Rehman Malik triggers storm with Shah Rukh comments, backtracks
New Delhi/Islamabad/Mumbai, Jan 29 : Pakistani Interior Minister Rehman Malik Tuesday
triggered controversy with his comment that India should provide Bollywood actor Shah Rukh Khan security, provoking a sharp rebuke from New Delhi. Malik later backtracked while the superstar noted he had never said he felt unsafe.
In a tweet posted in the evening, Malik said: "Shahrukh Khan is equally famous in Pakistan and India. I am sure that threats to Mr. S. Khan are being handled as per the relevant Indian law."
The Pakistani minister triggered a storm with his comment in Islamabad that the Indian government should provide security to Shah Rukh, whose comments on being a Muslim led to Jamaat-ud Dawa chief Hafiz Saeed saying the star could move to Pakistan.
Addressing reporters in Islamabad at a reception Monday evening hosted by the Indian High Commissioner, Malik added that people of both Pakistan and India love Shah Rukh, reported Geo TV Tuesday.
"He (Shah Rukh) is born Indian and he would like to remain Indian, but I will request the Indian government (to) please provide him security," Malik said.
India was quick to react.
Soon after Malik's remarks were reported in the media, Information and Broadcasting Minister Manish Tewari and Home Secretary R.K. Singh said Pakistan should worry about the state of affairs in its own country.
Both spoke in near identical terms to decry Malik's statement.
"Instead of introspection on how minorities in India are being treated, he (Malik) should contemplate how he can improve the condition of minorities in his country," Tewari told reporters.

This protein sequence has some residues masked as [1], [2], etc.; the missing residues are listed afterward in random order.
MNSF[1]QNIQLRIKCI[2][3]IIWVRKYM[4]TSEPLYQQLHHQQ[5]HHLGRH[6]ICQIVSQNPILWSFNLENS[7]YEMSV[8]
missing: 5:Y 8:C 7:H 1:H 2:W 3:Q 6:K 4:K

R.k. Sing said: "We are quite capable of looking after security of our own citizens... let him (Malik) worry about security of his own."
Shah Rukh Khan said he had been misquoted. Addressing a press conference in Mumbai Tuesday evening, he said he did not need "unsolicited advice. I never said I felt unsafe in India. I'm an Indian first and always".
He also described the controversy centered around him as "nonsense" and said the article he had written titled "Being a Khan" was being misquoted.
"I implore you all that please read the article. Nowhere does it say that I feel unsafe in my country," he said.
"I wrote this article to state how Muslim artistes are sometimes troubled by narrow-minded people. But the same thing seems to have happened again," the actor said.
The Congress slammed Malik's remarks.
Congress spokesperson Rashid Alvi said Malik should first take care of his own country's artistes and nationals.
"What to speak about security, they (Pakistan) even refused to allow ghazal singer Mehdi Hasan to come to India for treatment," Alvi told reporters, adding Shah Rukh does not need special security.
The Bharatiya Janata Party (BJP) too hit out, saying that they don't need Malik's advice.
"Indians in India are more safe and secure than the Pakistanis in Pakistan. We don't need Mr Malik's advice," BJP spokesperson Shahnawaz Hussain said.
"If Indians feel insecure than it is from Mr Malik's ISI (Inter-Services Intelligence) and Lashkar chief Hafiz Saeed. Let him first take care of them first," he added.
Shah Rukh, one of Bollywood's more articulate personalities, had written in Outlook Turning Points magazine, published in association with The New York Times: "I sometimes become the inadvertent object of political leaders who choose to make me a symbol of all that they think is wrong and unpatriotic about Muslims in India."
"There have been occasions when I have been accused of bearing allegiance to our neighbouring nation rather than my own country - this even though I am an Indian, whose father fought for the freedom of India. Rallies have been held where leaders have exhorted me to leave and return to what they refer to my original homeland," added the 47-year-old star.
He went on say that he became so sick of being mistaken for some crazed terrorist, "who co-incidentally carries the same name as mine that I made a film subtly titled 'My Name Is Khan' (and I am not a terrorist) to prove a point".
"Ironically, I was interrogated at the airport for hours about my last name when I was going to promote the film in America for the first time," he said.